Is my six-year-old nephew smarter than the media industry? It’s a ridiculous and somewhat surprising question to be asking myself after a weekend playing in Battersea Park and watching the Lion King with my little nephews. The question you are probably asking yourself is am I the modern-day version of Simba’s uncle, Scar – by inflicting such an emotional rollercoaster of a film on such young children?
Walt Disney's The Lion King
Some of you may even be wondering why I am talking about the Lion King at all! Well to recap – beyond the love story, some excellent tunes, and a slightly biblical fight between good and evil – there is an underlying plot of nature’s ecosystem, and how food chains work in balance. Reflected with the spotted hyenas, who make the lands barren from overindulging somewhat!
Scar and Simba from Disney’s The Lion King
And it was at this point my oldest nephew chirped up, saying he had learnt about food chains at school. He continued, “you need animals to eat the ‘plant eating’ animals, otherwise there would be no plants left”. He then proceeded to show me a YouTube video explaining how food chains work. Not bad for a six year old I thought.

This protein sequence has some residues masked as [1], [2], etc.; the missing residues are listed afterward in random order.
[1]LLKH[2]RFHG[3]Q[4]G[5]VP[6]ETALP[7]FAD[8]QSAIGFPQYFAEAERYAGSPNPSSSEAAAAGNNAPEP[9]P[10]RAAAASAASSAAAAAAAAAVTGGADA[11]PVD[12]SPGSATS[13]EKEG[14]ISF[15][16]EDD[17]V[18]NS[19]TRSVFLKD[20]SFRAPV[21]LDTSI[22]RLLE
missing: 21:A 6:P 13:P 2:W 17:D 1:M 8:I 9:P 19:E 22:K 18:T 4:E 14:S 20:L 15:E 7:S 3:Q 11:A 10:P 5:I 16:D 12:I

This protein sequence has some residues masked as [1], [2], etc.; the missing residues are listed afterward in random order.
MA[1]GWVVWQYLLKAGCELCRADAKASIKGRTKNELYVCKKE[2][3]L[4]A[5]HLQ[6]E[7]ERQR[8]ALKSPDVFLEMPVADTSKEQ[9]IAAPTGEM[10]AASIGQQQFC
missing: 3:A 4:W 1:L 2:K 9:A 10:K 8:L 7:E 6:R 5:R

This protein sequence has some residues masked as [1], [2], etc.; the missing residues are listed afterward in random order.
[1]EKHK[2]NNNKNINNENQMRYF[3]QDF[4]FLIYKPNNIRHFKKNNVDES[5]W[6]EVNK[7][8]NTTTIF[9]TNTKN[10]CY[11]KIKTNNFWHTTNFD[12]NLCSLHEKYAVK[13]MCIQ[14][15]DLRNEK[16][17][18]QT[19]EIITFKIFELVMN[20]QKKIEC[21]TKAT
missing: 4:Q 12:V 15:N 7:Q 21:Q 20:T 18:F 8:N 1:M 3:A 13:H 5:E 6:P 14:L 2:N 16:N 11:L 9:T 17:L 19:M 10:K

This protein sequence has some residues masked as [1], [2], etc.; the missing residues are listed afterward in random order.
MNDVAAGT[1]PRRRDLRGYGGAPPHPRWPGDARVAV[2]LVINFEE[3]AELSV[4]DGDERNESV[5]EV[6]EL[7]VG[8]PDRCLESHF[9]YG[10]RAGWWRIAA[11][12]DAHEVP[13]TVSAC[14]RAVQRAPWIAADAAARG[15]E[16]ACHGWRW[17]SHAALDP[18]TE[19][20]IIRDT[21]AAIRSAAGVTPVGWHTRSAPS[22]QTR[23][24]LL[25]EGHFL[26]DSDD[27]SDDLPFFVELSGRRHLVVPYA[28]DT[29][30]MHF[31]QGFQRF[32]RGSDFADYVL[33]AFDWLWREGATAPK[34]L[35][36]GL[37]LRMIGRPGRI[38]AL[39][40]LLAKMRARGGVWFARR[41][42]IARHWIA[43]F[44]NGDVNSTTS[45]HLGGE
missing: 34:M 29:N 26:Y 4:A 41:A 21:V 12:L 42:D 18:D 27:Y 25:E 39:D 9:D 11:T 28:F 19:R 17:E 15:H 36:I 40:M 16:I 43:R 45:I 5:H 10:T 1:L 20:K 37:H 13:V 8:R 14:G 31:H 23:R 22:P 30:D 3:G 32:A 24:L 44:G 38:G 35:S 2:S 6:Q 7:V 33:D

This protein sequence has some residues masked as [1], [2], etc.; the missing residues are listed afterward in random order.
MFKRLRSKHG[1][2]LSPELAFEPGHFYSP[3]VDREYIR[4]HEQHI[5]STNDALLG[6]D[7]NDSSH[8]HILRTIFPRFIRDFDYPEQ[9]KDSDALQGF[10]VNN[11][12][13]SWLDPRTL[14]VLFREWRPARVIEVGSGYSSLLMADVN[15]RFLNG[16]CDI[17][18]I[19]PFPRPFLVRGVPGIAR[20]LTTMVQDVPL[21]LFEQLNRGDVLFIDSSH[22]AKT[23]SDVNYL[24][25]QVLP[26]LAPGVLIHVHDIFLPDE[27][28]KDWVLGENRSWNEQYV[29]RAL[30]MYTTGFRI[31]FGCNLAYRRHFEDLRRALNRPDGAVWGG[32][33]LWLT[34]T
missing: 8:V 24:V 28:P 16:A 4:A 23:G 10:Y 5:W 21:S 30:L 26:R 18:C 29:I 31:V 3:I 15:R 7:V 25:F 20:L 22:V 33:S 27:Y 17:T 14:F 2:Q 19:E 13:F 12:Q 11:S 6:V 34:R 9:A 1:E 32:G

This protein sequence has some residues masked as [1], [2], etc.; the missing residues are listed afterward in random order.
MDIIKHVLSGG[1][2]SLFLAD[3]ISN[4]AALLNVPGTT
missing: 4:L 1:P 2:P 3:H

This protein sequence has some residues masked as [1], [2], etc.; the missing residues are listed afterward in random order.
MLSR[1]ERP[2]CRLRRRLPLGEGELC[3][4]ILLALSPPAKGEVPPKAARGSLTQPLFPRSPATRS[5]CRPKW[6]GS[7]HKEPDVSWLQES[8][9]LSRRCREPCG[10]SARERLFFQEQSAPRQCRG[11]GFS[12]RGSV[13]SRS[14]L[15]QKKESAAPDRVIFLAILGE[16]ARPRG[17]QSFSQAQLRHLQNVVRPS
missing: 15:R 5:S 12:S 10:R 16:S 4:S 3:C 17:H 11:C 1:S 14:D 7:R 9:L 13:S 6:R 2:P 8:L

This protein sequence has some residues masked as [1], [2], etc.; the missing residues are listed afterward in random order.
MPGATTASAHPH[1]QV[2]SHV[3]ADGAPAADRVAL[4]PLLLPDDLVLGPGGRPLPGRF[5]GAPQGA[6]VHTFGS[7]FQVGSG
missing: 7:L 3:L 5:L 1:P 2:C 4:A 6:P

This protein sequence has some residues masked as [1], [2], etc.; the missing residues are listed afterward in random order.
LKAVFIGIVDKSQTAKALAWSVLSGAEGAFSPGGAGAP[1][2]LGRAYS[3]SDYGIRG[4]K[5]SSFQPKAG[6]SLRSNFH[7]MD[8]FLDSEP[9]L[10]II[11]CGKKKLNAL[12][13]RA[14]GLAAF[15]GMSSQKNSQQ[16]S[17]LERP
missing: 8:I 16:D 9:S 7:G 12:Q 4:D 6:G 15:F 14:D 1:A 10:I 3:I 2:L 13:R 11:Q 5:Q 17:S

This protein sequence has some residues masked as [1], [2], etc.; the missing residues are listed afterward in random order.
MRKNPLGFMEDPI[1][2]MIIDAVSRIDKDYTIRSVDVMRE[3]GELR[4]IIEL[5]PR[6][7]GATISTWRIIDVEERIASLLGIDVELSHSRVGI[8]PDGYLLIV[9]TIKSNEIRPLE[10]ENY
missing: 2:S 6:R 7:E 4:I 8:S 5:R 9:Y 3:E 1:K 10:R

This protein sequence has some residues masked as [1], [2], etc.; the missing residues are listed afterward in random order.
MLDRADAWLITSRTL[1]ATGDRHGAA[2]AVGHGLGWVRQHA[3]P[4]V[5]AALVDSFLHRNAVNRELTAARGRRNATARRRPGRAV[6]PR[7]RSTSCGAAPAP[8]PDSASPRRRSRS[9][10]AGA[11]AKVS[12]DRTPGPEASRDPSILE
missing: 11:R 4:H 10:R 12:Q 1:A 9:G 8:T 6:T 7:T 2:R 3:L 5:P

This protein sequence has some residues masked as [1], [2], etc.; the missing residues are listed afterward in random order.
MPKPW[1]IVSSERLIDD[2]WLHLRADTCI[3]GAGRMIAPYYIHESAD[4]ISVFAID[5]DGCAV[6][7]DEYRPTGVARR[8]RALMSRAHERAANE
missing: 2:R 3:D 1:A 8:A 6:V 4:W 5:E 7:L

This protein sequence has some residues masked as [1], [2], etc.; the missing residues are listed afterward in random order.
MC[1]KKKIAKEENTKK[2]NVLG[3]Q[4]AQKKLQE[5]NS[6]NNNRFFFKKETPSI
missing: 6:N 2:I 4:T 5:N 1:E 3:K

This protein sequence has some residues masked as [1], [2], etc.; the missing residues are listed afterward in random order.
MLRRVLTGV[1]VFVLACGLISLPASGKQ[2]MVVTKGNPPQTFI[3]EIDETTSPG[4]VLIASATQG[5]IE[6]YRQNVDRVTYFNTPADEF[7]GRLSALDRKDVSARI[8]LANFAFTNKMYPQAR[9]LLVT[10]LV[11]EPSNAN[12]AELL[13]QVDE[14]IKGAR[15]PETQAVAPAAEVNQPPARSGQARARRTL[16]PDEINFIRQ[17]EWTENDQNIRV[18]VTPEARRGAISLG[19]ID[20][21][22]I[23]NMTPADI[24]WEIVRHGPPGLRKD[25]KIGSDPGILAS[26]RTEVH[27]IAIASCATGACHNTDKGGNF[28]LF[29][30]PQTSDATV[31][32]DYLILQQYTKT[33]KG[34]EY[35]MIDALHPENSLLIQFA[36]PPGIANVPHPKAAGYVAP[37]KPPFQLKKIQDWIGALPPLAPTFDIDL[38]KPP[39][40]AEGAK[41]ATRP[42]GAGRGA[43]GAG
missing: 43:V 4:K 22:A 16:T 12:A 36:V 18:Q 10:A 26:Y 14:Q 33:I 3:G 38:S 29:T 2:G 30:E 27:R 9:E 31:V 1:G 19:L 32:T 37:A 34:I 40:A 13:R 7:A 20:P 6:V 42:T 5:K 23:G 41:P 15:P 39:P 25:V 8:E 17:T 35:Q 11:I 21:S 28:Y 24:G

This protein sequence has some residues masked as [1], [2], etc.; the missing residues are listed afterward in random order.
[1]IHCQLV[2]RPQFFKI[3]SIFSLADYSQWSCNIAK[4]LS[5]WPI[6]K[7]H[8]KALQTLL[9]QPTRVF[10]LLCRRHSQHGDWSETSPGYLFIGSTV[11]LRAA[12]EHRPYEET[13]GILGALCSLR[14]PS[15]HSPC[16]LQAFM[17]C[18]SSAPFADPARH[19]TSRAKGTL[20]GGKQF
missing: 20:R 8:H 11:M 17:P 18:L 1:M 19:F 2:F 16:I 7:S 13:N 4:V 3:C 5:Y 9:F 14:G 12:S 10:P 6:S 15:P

All of which leads to my original question, is my nephew smarter than the media industry? Let’s consider the media landscape as our ecosystem. Publisher’s content are the plants, consumers the herbivores and brands the carnivores.
Through the ever-growing list of paywalls being erected, consumers are becoming harder and harder to come by, making life for carnivores more difficult. The opportunity for carnivorous brands to find their target audiences is getting harder, as the land is becoming more barren.
Rezonence research, as of May 2018
So whilst a media owner being able to put up a paywall should be celebrated – as their content is unique enough to justify consumers paying for it – we should remain cautious.
If we starve the ecosystem of information completely, we risk permanently damaging it – something my six year old nephew has fully grasped! Leaving a barren land where the little information left is no longer funded by advertisers, but something or someone far more sinister.
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